Dairy farming is common in the south west and the west of England where the climate is warm and wet. There are also good transport links and good access routes to markets in these areas. The land may be flat or hilly, but not too steep.

Mixed farming

Mixed farming is found in areas where the climate and relief suit both crops and animals. It needs to be warm, but not too wet, and the soils need to be fertile and flat. Mixed farms need good transport links and accessibility to markets.

Case study: Cambridgeshire

Cambridgeshire is one of the most agriculturally productive areas in Europe. The area is used for arable farming because of:

  • Physical factors
    • Low lying land
    • Well-drained soil
    • Warm summers (18°C in July)
  • Human factors
    • Good access to markets
    • Large areas of farmland so larger machines can be used
    • Investment by companies – farms are owned by large companies able to use economies of scale

Farm diversification

Farming in the UK today is no longer as profitable for everybody as it has been. Reasons for this are:

  • Supermarkets buy in bulk and are driving down the price of the food
  • Imported food is often cheaper
  • Mechanisation and changes to grants have meant smaller farms and hill farms go out of business

Farms can diversify to try and keep making money. This means that the farm will start to create other areas of income, such as creating a tourist attraction, offering bed and breakfast or selling produce via a farm shop. Some farms may also close and start a different business on the land.

Organic farming

Organic farming does not use chemical fertilisers or feed additives for livestock. It relies upon more natural forms of farming such as biological pest control and crop rotation. Using ladybirds which eat aphids is one example where a natural process replaces a chemical pesticide.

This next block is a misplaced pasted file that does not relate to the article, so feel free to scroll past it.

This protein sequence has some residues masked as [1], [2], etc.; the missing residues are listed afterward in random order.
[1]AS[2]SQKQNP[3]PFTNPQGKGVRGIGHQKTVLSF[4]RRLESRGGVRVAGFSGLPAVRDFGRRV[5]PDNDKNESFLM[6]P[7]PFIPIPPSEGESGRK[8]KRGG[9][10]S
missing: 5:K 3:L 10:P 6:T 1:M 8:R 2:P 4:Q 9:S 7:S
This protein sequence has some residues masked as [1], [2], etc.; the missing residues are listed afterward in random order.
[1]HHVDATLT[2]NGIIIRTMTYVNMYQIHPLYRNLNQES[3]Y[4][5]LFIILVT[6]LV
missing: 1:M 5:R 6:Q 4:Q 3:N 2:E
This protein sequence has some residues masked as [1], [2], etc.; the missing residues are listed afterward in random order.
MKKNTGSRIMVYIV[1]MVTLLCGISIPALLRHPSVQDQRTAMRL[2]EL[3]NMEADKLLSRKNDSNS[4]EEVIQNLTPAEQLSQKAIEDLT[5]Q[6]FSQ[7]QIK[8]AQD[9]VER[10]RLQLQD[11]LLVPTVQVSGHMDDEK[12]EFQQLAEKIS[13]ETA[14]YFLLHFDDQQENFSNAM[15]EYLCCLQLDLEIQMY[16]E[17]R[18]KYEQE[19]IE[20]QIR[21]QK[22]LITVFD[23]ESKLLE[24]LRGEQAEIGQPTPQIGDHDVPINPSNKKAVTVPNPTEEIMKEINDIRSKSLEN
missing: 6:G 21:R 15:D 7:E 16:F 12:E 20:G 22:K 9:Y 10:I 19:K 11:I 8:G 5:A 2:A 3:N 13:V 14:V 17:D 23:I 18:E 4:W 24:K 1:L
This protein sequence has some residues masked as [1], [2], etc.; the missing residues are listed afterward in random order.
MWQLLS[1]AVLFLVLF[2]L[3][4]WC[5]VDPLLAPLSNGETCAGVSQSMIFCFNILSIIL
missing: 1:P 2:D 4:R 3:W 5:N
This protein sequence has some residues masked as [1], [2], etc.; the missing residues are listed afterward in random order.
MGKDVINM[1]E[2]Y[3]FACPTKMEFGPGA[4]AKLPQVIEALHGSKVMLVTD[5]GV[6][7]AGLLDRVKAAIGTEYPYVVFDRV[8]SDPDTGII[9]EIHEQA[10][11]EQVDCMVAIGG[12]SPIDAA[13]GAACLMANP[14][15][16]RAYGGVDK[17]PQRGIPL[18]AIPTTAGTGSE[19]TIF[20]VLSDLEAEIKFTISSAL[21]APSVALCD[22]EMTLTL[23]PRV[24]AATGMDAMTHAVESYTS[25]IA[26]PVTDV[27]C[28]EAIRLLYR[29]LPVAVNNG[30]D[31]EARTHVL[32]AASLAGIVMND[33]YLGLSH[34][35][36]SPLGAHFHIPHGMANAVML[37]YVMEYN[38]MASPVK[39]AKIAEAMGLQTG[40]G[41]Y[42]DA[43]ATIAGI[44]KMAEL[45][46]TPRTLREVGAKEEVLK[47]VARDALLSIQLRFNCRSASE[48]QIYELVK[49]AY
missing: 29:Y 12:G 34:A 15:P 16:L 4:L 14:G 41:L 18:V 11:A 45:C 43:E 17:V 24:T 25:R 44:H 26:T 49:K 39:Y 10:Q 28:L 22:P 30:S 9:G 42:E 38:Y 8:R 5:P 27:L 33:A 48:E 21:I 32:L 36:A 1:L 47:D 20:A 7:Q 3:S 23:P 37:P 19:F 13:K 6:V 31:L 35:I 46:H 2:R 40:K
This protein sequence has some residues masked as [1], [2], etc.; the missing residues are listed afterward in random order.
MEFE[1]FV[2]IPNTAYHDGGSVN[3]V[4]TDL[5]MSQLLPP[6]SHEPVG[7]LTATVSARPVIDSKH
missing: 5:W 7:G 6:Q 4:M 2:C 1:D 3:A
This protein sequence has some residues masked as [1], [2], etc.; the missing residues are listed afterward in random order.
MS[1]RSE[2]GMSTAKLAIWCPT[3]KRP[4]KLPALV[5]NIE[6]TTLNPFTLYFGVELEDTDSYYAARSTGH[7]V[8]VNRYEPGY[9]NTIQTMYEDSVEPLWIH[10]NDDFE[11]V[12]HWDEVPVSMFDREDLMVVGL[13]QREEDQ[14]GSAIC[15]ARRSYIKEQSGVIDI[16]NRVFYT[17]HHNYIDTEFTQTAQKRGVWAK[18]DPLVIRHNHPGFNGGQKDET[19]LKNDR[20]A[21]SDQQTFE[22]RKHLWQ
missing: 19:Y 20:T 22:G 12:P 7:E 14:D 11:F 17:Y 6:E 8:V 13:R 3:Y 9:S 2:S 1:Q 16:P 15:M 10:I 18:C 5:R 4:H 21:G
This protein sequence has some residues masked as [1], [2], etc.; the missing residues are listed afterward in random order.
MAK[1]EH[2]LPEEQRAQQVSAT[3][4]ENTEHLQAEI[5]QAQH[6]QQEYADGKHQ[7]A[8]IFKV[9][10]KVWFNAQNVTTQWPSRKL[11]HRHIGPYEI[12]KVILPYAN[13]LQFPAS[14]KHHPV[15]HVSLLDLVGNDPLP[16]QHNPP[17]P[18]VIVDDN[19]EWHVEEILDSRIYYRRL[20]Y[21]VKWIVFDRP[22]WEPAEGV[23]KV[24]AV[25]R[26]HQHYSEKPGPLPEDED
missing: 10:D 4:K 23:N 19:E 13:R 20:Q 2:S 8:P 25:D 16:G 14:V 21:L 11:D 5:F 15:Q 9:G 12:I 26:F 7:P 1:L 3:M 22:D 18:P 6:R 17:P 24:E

Organic farming is less efficient and so produce does cost more. The demand for organic produce is increasing in the UK. However people may go back to non-organic produce if their income falls.

Positive aspects of organic farming

  • The environment benefits because natural habitats are less threatened.
  • The soil can be in better condition because of the manure used.
  • It can provide healthier food for people.
  • Biodiversity increases with fewer chemicals which harm bees and other insects.
  • The industry is worth over £1 billion a year.

Negative aspects of organic farming

  • More produce is damaged by pests.
  • Weed control is time consuming as weeds are often removed mechanically.
  • Some organic pesticides, such as copper can remain in the soil and be harmful.
  • Organic dairy farms produce more methane per animal than non organic. This is because of the diet of the cattle.
  • Some organic farming methods use more water than non-organic methods.
  • The crop yield is lower on organic farms (about 20% less compared to non-organic farming).
  • Most of the organic food bought is actually imported.
Organic faming